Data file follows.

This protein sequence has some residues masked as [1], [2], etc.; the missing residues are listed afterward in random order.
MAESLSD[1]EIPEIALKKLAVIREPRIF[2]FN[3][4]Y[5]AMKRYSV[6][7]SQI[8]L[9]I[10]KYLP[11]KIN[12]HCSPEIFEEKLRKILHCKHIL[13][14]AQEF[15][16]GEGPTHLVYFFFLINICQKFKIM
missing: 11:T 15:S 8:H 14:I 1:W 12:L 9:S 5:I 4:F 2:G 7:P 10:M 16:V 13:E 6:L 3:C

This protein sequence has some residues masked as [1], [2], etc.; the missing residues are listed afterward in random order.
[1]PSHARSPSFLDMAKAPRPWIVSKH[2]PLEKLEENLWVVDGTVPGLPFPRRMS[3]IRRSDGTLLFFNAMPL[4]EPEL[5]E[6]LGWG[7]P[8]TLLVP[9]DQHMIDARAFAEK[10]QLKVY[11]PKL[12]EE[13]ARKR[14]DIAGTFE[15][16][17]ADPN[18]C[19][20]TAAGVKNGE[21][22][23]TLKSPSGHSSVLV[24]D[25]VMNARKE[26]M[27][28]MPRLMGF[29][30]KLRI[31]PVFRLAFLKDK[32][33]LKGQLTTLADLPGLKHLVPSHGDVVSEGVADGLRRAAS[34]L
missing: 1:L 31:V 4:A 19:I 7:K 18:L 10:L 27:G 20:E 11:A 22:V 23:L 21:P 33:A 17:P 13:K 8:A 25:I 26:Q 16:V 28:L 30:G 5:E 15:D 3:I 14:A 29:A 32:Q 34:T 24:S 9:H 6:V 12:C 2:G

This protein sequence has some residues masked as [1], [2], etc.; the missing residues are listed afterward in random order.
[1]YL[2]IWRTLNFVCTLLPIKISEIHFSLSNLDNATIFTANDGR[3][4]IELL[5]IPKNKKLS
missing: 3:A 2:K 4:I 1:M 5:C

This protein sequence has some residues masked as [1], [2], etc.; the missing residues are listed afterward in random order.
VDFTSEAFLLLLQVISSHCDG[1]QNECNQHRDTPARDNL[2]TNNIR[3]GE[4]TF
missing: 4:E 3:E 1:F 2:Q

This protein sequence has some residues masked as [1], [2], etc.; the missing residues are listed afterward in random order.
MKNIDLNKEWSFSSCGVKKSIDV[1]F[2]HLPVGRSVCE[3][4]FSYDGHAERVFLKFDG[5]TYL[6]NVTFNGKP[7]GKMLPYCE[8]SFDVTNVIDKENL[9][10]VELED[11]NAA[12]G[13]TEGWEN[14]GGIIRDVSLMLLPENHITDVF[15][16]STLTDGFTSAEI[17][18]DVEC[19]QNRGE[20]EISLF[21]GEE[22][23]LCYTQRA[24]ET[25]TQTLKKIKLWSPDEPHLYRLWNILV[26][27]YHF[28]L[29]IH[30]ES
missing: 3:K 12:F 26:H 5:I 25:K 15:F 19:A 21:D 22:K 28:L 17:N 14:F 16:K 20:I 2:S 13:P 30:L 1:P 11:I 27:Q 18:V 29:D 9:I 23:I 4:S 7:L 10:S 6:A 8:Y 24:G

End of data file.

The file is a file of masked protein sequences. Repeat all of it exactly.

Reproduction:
This protein sequence has some residues masked as [1], [2], etc.; the missing residues are listed afterward in random order.
MAESLSD[1]EIPEIALKKLAVIREPRIF[2]FN[3][4]Y[5]AMKRYSV[6][7]SQI[8]L[9]I[10]KYLP[11]KIN[12]HCSPEIFEEKLRKILHCKHIL[13][14]AQEF[15][16]GEGPTHLVYFFFLINICQKFKIM
missing: 11:T 15:S 8:H 14:I 1:W 12:L 9:S 5:I 4:F 2:G 7:P 10:M 16:V 13:E 6:L 3:C

This protein sequence has some residues masked as [1], [2], etc.; the missing residues are listed afterward in random order.
[1]PSHARSPSFLDMAKAPRPWIVSKH[2]PLEKLEENLWVVDGTVPGLPFPRRMS[3]IRRSDGTLLFFNAMPL[4]EPEL[5]E[6]LGWG[7]P[8]TLLVP[9]DQHMIDARAFAEK[10]QLKVY[11]PKL[12]EE[13]ARKR[14]DIAGTFE[15][16][17]ADPN[18]C[19][20]TAAGVKNGE[21][22][23]TLKSPSGHSSVLV[24]D[25]VMNARKE[26]M[27][28]MPRLMGF[29][30]KLRI[31]PVFRLAFLKDK[32][33]LKGQLTTLADLPGLKHLVPSHGDVVSEGVADGLRRAAS[34]L
missing: 1:L 31:V 4:A 19:I 7:K 18:L 10:L 27:G 20:E 11:A 22:V 23:L 21:P 33:A 17:P 13:K 8:A 25:I 26:Q 16:V 28:L 30:G 5:E 15:D 3:I 14:A 29:A 32:Q 34:T 24:S 9:H 6:V 12:C 2:G

This protein sequence has some residues masked as [1], [2], etc.; the missing residues are listed afterward in random order.
[1]YL[2]IWRTLNFVCTLLPIKISEIHFSLSNLDNATIFTANDGR[3][4]IELL[5]IPKNKKLS
missing: 3:A 2:K 4:I 1:M 5:C

This protein sequence has some residues masked as [1], [2], etc.; the missing residues are listed afterward in random order.
VDFTSEAFLLLLQVISSHCDG[1]QNECNQHRDTPARDNL[2]TNNIR[3]GE[4]TF
missing: 4:E 3:E 1:F 2:Q

This protein sequence has some residues masked as [1], [2], etc.; the missing residues are listed afterward in random order.
MKNIDLNKEWSFSSCGVKKSIDV[1]F[2]HLPVGRSVCE[3][4]FSYDGHAERVFLKFDG[5]TYL[6]NVTFNGKP[7]GKMLPYCE[8]SFDVTNVIDKENL[9][10]VELED[11]NAA[12]G[13]TEGWEN[14]GGIIRDVSLMLLPENHITDVF[15][16]STLTDGFTSAEI[17][18]DVEC[19]QNRGE[20]EISLF[21]GEE[22][23]LCYTQRA[24]ET[25]TQTLKKIKLWSPDEPHLYRLWNILV[26][27]YHF[28]L[29]IH[30]ES
missing: 3:K 12:F 26:H 5:I 25:K 15:F 19:A 21:D 22:K 28:L 17:N 14:F 16:K 20:I 2:S 13:P 30:L 1:P 11:I 27:Q 18:V 29:D 9:I 23:I 4:S 7:L 10:S 6:A 8:Y 24:G